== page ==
The Power of Silence

Cardinal Robert Sarah’s The Power of Silence has as its subtitle Against the Dictatorship of Noise. God speaks to us in silence, the Guinean-born Roman Catholic Cardinal maintains. When were you last immersed in silence? Right. Me, too. I have a cousin who lives on a wooded place that’s close to a small town. She knows a bit about silence. But other than that, my friends and acquaintances, all like me, and probably like you, are immersed, daily, monthly, yearly, in noise. Before I read this book, I would not have used the word “dictatorship” to label it. But Sarah convinced me: it fits. When you live under the thumb of a dictator, you can’t escape, and I can’t escape noise.

But it’s a self-imposed dictatorship, isn’t it? I could turn off the TV (at least the commercials), the computer, the phone, the news, the background music. I could avoid restaurants that always play loud music. But can I avoid traffic? Can I avoid the sound of my car? The hospital sirens by night (I live near a hospital). Planes, trains, autos? If I work in a factory that makes anything, there’s noise. If I live near one, the same applies. If I spend my day as a teacher or student in a school, it is constant noise. Check out your local public high school’s lunchroom around twelve noon someday. Some teachers wear ear plugs. Noise may be the real motive behind gated communities.

Sarah doesn’t belabor this point as much as I have. Instead, he dwells on and relishes what happens in silence.

For one, after we become accustomed to it (This may take a while. There are many voices in us that clamor to be heard, to distract us), we may be blessed with an insight: unless you become as a little child, you cannot enter the kingdom of God. For me, that insight has been a key. I trust it because it came from the lips of God.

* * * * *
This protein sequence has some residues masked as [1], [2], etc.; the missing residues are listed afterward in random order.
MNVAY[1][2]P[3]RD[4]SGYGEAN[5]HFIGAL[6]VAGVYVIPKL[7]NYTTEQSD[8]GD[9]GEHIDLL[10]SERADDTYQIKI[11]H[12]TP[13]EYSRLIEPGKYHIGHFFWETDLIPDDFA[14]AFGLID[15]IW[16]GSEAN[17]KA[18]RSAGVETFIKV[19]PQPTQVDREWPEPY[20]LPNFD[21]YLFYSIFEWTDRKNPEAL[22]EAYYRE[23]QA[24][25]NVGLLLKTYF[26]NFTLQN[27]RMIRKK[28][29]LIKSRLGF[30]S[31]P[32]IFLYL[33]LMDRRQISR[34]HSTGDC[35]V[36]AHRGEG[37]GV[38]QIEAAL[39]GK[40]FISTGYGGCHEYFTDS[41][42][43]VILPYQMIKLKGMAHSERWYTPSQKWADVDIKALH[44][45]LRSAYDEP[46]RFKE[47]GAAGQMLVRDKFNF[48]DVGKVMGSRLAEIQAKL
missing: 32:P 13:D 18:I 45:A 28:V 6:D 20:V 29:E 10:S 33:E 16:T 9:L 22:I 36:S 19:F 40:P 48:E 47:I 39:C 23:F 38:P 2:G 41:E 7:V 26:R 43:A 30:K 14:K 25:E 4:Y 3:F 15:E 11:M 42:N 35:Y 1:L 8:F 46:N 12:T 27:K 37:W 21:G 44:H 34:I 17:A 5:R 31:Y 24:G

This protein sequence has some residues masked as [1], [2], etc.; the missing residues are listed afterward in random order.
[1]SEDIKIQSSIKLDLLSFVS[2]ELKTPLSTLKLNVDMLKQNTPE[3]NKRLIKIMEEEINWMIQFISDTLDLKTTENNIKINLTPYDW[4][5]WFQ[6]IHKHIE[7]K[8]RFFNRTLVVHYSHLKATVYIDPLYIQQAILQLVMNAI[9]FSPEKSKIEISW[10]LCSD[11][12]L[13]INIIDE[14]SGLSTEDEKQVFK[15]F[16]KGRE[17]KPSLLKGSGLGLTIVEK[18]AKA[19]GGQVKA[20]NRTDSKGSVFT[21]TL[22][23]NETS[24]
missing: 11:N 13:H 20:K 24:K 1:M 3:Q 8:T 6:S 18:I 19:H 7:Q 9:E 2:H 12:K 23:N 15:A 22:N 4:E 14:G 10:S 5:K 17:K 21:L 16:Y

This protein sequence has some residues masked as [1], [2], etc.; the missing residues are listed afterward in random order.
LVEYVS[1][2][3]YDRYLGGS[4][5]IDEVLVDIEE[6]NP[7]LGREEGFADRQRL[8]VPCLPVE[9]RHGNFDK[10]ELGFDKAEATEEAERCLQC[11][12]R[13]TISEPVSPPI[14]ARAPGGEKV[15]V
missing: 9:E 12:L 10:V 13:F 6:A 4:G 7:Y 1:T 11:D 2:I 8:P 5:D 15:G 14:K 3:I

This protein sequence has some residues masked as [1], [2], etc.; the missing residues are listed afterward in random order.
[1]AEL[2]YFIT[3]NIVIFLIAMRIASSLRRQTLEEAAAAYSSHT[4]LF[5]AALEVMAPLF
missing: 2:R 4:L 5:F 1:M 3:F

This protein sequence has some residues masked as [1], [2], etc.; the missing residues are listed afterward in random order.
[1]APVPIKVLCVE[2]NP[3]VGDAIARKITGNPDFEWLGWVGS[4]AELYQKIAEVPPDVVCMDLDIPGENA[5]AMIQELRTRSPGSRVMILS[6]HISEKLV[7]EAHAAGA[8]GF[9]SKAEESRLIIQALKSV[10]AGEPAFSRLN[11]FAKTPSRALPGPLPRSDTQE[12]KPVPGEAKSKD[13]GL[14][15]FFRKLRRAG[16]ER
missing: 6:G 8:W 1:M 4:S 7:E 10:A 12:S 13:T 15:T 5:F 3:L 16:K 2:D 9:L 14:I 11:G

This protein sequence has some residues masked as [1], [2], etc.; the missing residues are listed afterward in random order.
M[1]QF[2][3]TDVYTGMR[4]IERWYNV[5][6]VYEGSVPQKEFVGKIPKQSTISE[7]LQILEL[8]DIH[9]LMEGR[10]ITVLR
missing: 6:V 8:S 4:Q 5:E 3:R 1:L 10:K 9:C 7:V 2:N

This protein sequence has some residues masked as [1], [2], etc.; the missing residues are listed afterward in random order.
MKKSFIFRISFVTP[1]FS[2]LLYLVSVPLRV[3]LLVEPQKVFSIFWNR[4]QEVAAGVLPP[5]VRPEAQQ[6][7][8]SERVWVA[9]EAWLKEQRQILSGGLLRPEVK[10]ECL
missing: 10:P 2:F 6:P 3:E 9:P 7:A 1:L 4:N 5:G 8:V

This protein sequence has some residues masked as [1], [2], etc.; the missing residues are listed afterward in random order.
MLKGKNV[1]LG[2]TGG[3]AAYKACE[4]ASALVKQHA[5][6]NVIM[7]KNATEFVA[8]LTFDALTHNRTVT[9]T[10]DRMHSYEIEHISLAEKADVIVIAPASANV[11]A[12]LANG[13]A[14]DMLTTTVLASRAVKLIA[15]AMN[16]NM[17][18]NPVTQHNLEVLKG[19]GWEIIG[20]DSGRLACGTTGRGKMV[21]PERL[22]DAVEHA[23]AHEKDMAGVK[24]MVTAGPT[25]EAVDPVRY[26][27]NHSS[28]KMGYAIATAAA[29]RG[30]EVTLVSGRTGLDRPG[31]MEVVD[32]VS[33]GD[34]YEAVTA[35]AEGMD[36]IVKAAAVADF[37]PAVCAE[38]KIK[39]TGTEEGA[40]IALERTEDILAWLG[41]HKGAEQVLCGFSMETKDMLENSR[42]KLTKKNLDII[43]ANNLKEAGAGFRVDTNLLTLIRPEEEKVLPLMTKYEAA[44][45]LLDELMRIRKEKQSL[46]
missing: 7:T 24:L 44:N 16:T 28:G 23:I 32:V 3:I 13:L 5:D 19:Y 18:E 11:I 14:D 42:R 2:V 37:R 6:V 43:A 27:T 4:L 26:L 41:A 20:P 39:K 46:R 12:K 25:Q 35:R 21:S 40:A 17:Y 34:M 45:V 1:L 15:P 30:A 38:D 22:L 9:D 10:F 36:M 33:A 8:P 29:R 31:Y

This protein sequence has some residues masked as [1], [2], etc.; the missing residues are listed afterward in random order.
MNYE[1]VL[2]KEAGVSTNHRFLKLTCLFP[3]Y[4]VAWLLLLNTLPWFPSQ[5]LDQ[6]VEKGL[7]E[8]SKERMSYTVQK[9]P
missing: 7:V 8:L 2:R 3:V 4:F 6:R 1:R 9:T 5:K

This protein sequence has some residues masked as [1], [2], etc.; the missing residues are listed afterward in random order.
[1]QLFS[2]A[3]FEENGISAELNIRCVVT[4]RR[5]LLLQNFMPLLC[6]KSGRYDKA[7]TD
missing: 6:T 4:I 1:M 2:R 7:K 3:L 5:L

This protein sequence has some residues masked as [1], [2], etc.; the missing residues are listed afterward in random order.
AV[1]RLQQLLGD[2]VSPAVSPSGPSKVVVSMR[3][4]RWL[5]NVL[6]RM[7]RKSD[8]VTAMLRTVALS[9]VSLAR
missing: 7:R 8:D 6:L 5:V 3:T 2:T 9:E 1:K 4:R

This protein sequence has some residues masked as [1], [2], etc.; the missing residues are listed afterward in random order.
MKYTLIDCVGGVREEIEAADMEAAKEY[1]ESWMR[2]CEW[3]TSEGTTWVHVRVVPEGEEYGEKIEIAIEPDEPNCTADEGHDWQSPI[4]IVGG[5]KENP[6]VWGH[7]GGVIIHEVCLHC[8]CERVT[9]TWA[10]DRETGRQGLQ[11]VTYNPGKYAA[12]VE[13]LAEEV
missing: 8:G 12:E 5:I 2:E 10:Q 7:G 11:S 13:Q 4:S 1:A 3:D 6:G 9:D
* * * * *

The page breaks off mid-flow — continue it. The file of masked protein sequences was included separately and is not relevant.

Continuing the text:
Sarah asserts that God who speaks to us in silence is the meekest, and sweetest of Beings. He yearns to be intimate with us. If we think we are seeking Him, He is seeking us much more.

But we only make these discoveries in silence.

And if you and I rarely experience silence…

4 thoughts on “The Power of Silence

  1. Lance, I relish silence, but it is hard to find. There is a difference between the sounds of nature, like breeze through the trees, or the sounds of bird calls, and human noise, like talking, or the drone of machines.

    Natural sounds are like a symphony of harmomy, and pleasing to the spirit, but these have been drowned out by human frenzy over the course of my almost 70 years. Urbanization has moved outward to my formerly peaceful, rural environment, with its attendant traffic and power tools. The military and police and constant sirens have created a war zone around me. There’s no escape from helicopters, airplanes, and commercialization in my back yard.

    I understand why some people go deaf.

  2. It is hard to find, Katherine. And since Cardinal Darah maintains that since silence is where we encounter God, many people don’t encounter Him. Worse, the everincreasing din seems to shout that He isn’t there.

  3. Great insight. It behooves us to honor silence.

    Traditionally this was the way of the religious society of friends ( Quaker’s). I understand that they Felt the presence of the divine through that practice of silent waiting on the divine. From the experience of silence it became a regular daily practice. Unfortunately contemporary friends do not seek the silence as much. It is the structure of worship for some friends meetings but that is only 1 hour a week. Of course the eastern religions know of silence.

    1. Martha, I missed this and I’m sorry. Jean and I joined with a Friends group at Emory back in the sixties. But silence was not on my radar. In fact, I was irritated or even fearful of it for the following reason. From the age of 6-12, I lived in a 6 hundred acre pine forest into which my dad’s company built a gas measuring station and a house for our fami;y. The silence was too much for me. These days Silence greets me early when I rise (5AM) and I rejoice in it. Sad to hear contemporary Friends have abandoned the old way.

Leave a Reply

Fill in your details below or click an icon to log in:

WordPress.com Logo

You are commenting using your WordPress.com account. Log Out /  Change )

Twitter picture

You are commenting using your Twitter account. Log Out /  Change )

Facebook photo

You are commenting using your Facebook account. Log Out /  Change )

Connecting to %s